TITLE

Just a Big, "Hot Fuss"? Assessing the Value of Connecting Suburban Sprawl, Land Use, and Water Rights through Assured Supply Laws

AUTHOR(S)
Davies, Lincoln L.
PUB. DATE
November 2007
SOURCE
Ecology Law Quarterly;2007, Vol. 34 Issue 4, p1217
SOURCE TYPE
Academic Journal
DOC. TYPE
Article
ABSTRACT
States and localities increasingly recognize the need to link land use and water supply planning. As the populace grows and sprawl continues, the strain on available natural resources, particularly water, makes this recognition all the more important. This Article addresses an increasingly common type of this planning link-- "assured supply" laws that require developers to prove they have secured adequate water stock before commencing construction. The Article performs a qualitative analysis of the potential benefits and costs of such laws and finds that, on balance, assured supply laws provide at least five significant benefits: consumer protection, greater holistic project- and agency-level planning, improved efficiencies in water rights allocation, and increased water conservation. Notably, however, these laws appear to do very little to diminish sprawl and, if designed incorrectly, may actually exacerbate it. The Article then extracts five dimensions around which localities might design their assured supply laws to maximize their benefits and minimize possible costs, concluding that such laws are most likely to deliver optimal benefits when they are (1) mandatory, (2) stringent, (3) statewide, (4) broadly applicable, applying to more than only large projects, and (5) interconnected with broader land-water and environmental planning mechanisms.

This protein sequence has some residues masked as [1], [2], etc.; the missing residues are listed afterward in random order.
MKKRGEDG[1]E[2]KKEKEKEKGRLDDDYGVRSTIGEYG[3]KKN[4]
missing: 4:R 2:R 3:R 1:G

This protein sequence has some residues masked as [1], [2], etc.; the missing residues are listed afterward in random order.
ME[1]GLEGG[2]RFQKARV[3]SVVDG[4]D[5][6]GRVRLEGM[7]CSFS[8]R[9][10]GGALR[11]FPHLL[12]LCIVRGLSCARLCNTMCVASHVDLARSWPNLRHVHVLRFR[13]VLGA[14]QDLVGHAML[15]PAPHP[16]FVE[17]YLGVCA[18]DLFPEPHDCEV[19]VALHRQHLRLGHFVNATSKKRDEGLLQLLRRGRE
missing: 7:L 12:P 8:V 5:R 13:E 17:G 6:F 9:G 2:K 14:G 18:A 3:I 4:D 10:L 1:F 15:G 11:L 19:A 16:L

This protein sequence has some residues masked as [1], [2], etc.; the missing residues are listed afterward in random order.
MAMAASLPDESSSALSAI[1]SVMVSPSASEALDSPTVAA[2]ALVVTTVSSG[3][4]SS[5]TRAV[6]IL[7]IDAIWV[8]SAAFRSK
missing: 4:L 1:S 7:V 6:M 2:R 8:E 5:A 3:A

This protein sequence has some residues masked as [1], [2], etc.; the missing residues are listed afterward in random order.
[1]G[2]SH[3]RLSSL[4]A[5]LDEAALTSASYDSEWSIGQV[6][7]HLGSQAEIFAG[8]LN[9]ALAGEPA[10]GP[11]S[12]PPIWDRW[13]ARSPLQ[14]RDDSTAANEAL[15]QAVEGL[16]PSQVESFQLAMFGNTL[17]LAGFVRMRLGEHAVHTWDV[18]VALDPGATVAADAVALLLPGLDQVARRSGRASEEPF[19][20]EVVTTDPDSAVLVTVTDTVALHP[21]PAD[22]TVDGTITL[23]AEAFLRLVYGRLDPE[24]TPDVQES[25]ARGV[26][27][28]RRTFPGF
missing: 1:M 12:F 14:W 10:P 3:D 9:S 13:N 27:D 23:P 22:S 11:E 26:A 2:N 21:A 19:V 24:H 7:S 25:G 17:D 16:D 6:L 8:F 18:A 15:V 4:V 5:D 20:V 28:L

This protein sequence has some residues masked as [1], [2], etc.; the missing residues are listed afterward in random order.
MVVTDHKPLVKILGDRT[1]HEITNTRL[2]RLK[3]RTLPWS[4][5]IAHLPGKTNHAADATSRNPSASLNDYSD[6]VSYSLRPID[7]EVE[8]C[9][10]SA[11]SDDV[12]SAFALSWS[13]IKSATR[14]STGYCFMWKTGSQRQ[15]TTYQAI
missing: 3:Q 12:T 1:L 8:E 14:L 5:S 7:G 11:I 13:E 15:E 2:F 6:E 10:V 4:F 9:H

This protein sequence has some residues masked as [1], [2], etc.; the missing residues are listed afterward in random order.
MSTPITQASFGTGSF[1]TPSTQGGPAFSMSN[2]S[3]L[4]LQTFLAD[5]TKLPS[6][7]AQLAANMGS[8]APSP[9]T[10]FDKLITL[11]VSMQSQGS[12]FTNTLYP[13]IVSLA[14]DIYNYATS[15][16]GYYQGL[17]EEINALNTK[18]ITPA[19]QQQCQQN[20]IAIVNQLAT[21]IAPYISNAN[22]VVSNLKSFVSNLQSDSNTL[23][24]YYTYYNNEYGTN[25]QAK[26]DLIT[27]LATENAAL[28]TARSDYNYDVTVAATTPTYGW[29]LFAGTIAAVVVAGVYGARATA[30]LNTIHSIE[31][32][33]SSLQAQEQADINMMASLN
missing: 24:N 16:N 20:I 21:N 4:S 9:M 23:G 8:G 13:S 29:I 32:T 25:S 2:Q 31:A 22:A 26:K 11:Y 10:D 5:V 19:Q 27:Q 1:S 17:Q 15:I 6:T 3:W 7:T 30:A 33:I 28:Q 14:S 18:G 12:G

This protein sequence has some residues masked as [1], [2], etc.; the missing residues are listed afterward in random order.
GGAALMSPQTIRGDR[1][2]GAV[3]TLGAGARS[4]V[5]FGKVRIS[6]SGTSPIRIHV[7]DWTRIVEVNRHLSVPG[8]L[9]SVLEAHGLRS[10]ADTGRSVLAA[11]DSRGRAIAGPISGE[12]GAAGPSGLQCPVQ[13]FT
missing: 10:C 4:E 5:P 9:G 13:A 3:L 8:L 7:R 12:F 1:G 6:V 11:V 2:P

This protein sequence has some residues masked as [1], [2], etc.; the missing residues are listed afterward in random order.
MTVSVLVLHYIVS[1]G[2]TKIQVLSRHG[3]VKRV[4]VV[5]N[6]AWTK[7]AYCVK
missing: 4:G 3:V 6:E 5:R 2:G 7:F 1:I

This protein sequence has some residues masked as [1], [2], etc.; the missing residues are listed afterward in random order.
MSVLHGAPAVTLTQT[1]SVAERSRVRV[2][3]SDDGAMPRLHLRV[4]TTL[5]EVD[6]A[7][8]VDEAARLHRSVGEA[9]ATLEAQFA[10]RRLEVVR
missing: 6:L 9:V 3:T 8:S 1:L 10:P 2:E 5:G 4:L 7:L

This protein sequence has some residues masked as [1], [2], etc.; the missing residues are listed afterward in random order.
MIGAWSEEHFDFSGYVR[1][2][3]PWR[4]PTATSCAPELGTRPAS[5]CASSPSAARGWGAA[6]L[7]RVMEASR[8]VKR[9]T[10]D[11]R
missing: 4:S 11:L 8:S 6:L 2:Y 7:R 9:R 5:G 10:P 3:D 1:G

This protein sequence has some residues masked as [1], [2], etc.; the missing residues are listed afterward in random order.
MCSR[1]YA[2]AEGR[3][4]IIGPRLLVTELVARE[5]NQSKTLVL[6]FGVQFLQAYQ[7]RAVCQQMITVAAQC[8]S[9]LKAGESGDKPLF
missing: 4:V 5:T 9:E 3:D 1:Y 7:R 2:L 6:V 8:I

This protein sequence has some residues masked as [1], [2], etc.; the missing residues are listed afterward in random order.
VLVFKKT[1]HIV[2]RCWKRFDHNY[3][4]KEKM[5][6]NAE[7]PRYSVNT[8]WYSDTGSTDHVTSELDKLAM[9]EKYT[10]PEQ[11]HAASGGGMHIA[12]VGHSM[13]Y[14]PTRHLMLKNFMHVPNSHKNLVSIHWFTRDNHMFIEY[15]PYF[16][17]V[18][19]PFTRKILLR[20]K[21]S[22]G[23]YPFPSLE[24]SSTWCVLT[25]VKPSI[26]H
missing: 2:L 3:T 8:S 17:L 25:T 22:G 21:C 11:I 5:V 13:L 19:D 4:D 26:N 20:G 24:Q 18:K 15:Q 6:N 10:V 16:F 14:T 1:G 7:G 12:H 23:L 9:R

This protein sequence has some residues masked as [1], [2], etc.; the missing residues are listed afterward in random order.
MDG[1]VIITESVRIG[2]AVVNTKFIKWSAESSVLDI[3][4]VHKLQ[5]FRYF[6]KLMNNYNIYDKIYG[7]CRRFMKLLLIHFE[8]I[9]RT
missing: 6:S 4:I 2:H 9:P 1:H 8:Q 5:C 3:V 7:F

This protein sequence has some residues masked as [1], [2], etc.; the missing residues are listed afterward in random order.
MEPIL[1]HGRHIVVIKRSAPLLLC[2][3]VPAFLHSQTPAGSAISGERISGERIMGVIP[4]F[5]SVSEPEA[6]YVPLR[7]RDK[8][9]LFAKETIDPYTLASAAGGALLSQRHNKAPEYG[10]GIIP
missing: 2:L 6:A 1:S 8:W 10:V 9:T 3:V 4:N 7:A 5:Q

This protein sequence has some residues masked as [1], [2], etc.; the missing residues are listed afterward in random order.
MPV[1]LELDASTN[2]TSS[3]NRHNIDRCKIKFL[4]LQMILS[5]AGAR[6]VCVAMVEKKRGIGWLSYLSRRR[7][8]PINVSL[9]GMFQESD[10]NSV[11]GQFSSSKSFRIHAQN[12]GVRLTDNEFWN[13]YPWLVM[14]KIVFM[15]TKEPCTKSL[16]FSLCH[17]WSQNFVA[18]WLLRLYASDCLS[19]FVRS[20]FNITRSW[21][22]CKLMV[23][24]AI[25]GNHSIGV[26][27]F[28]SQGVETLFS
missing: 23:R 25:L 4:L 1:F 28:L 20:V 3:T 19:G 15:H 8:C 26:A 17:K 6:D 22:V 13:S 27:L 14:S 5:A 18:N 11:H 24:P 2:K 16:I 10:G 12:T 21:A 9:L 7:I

ACCESSION #
31612125

 

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